European markets fell on the news Tuesday that coalition government talks in Greece have failed after nine days of discussions, meaning the country is heading for another election next month.
The worry is that the next round may lead to the triumph of parties that want to scrap the country's bailout agreements with international creditors, which would put Greece's membership of the euro into jeopardy.
The left-wing Syriza party, which came second in the vote on May 6, has said the draconian terms of Greece's financial rescue agreements must be scrapped or rewritten. The party has been gaining in the polls over the past week, raising the specter of a showdown between whatever new government is eventually formed in Athens and the country's rescue creditors.
"With Syriza now leading the opinion polls, the chances that the next government will be dominated by the anti-bailout parties _ and that Greece will leave the eurozone sooner rather than later _ are growing," said John Higgins at Capital Economics.
Having enjoyed some support early in the day, stocks in Europe ended the day in negative territory, particularly in Athens, where the main exchange lost another 3.6 percent.
Among Europe's main markets, Britain's FTSE 100 ended 0.5 percent lower at 5,437.62 while Germany's DAX fell 0.8 percent to 6,401.06. The CAC-40 in France shed 0.6 percent at 3,039.27. The euro also fell, trading 0.4 percent lower at $1.2771.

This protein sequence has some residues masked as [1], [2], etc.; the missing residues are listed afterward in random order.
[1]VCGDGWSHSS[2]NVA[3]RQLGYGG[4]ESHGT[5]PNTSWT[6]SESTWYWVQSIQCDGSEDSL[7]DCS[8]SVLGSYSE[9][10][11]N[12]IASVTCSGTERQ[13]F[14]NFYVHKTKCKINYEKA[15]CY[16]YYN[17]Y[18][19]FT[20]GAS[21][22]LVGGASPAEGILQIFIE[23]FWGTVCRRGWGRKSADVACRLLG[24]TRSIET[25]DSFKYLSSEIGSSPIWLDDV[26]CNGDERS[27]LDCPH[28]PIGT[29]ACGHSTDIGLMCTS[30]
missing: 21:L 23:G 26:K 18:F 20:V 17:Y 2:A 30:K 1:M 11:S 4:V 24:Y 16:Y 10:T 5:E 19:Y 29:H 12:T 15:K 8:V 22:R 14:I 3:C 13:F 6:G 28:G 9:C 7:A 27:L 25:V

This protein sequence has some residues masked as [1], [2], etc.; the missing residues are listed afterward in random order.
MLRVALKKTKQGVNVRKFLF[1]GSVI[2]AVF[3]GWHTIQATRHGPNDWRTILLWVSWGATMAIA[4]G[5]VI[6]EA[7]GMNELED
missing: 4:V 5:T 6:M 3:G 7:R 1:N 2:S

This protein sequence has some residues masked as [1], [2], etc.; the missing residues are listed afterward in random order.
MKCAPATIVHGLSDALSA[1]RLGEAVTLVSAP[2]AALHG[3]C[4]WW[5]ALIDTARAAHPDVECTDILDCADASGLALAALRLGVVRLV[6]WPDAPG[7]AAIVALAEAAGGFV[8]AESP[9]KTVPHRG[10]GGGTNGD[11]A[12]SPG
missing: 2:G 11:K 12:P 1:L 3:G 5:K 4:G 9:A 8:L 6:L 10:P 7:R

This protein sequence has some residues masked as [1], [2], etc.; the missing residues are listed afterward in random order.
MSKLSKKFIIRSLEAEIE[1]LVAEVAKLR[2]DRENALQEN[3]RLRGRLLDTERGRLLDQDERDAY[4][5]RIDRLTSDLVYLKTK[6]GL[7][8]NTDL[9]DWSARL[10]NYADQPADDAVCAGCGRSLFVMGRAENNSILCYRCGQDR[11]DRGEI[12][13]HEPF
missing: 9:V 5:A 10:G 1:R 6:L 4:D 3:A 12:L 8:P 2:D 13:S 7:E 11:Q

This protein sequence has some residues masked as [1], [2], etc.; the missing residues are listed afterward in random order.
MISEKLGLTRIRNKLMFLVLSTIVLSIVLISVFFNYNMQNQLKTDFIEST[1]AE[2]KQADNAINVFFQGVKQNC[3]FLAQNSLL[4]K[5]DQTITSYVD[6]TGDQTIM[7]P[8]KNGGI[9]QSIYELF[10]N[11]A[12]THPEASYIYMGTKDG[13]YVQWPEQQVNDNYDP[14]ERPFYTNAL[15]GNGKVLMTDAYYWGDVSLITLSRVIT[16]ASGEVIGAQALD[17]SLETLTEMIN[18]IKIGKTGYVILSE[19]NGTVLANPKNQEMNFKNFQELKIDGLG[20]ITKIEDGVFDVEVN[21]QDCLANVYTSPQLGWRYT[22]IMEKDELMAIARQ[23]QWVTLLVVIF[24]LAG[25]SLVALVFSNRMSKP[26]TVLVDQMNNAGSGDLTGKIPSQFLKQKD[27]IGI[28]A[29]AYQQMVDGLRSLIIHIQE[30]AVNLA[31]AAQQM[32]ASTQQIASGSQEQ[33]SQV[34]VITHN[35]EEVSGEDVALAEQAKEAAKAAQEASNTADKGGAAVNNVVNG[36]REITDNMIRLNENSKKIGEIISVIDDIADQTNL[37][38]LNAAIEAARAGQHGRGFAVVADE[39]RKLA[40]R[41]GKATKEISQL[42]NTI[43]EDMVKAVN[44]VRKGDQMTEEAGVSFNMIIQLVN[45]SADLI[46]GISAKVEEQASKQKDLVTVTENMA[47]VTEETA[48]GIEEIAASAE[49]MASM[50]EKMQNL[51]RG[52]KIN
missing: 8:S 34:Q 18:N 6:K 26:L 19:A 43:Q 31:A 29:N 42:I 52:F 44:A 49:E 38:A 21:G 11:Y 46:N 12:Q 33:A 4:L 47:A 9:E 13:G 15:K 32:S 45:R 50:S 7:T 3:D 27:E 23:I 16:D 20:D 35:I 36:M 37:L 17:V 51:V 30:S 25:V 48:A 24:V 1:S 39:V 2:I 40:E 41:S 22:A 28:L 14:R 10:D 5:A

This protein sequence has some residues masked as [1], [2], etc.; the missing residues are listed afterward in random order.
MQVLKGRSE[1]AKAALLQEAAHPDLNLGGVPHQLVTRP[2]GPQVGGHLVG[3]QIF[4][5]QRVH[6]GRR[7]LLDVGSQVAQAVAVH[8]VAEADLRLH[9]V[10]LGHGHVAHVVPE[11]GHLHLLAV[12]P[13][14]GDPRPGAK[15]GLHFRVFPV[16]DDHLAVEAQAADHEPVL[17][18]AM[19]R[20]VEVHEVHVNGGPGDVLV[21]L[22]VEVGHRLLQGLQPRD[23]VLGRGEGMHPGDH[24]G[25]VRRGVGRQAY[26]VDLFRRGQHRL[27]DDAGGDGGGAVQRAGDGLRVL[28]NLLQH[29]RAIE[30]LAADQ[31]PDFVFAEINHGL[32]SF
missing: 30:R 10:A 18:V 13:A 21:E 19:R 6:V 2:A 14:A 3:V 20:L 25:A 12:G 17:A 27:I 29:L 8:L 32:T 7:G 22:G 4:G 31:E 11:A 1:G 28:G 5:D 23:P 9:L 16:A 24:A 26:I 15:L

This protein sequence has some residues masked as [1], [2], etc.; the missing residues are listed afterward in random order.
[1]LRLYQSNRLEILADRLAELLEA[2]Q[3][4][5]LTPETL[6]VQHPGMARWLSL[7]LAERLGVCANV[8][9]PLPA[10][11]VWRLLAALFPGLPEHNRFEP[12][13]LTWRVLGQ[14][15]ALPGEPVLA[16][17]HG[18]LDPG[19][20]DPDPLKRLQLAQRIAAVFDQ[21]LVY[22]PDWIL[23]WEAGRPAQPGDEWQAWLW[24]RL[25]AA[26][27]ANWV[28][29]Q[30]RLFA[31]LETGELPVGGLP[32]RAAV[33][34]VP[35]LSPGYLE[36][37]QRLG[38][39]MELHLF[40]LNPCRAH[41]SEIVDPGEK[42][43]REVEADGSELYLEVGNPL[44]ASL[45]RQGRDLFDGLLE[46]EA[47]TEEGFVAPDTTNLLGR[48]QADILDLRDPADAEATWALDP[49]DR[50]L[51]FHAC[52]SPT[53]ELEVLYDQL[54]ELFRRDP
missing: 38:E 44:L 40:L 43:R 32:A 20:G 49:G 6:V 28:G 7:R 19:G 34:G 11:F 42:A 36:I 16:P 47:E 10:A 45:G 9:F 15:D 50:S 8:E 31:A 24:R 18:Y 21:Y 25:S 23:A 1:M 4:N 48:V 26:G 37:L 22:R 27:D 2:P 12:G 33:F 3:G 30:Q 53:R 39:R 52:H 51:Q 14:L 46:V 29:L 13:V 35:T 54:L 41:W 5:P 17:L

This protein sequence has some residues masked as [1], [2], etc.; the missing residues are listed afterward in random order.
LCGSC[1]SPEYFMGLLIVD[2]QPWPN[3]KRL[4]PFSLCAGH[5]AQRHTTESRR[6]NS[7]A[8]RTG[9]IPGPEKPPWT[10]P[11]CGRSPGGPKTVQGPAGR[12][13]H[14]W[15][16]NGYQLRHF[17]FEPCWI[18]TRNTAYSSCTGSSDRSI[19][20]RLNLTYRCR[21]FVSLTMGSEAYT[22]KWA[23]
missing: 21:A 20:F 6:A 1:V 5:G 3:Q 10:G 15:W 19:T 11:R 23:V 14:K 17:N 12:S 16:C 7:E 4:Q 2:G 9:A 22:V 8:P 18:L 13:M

Wall Street managed to hold on to early gains, helped by a strong manufacturing survey for the New York region and upbeat retail sales figures for April _ the Dow Jones industrial average rose 0.5 percent at 12,754.12 and the broader S&P 500 index gained 0.5 percent to 1,344.53.
Earlier, stocks in Europe had been buoyed by the surprise news that eurozone economy did not fall into recession in the first quarter of the year. Output was flat compared with the previous three-month period, better than the 0.2 percent drop that analysts had been expecting. A drop would have put the eurozone technically back into recession, which is defined as two consecutive quarters of economic contraction.
"In the current context, zero growth in the eurozone in the first quarter is relatively good news," said Marie Diron, senior economic adviser at Ernst & Young. "It suggests that the economy is not falling off a cliff under the burden of fiscal austerity."
Asian markets fell earlier on Tuesday, with Japan's Nikkei 225 down 0.8 percent to 8,900.74, its lowest close since Feb. 3. South Korea's Kospi lost 0.8 percent to 1,898.96. Australia's S&P/ASX 200 lost 0.7 percent to 4,266.30.
Mainland Chinese shares extended their losses, with the Shanghai Composite Index hitting another three-month low, losing 0.2 percent to 2,374.90. But Hong Kong's Hang Seng, which some analysts said was oversold after more than a week of losses, rebounded 0.8 percent to 19,894.31.
Benchmark oil for June delivery was down 21 cents to $94.57 a barrel in electronic trading on the New York Mercantile Exchange. The contract fell $1.35 to settle at $94.78 in New York on Friday.
Pamela Sampson in Bangkok contributed to this report.
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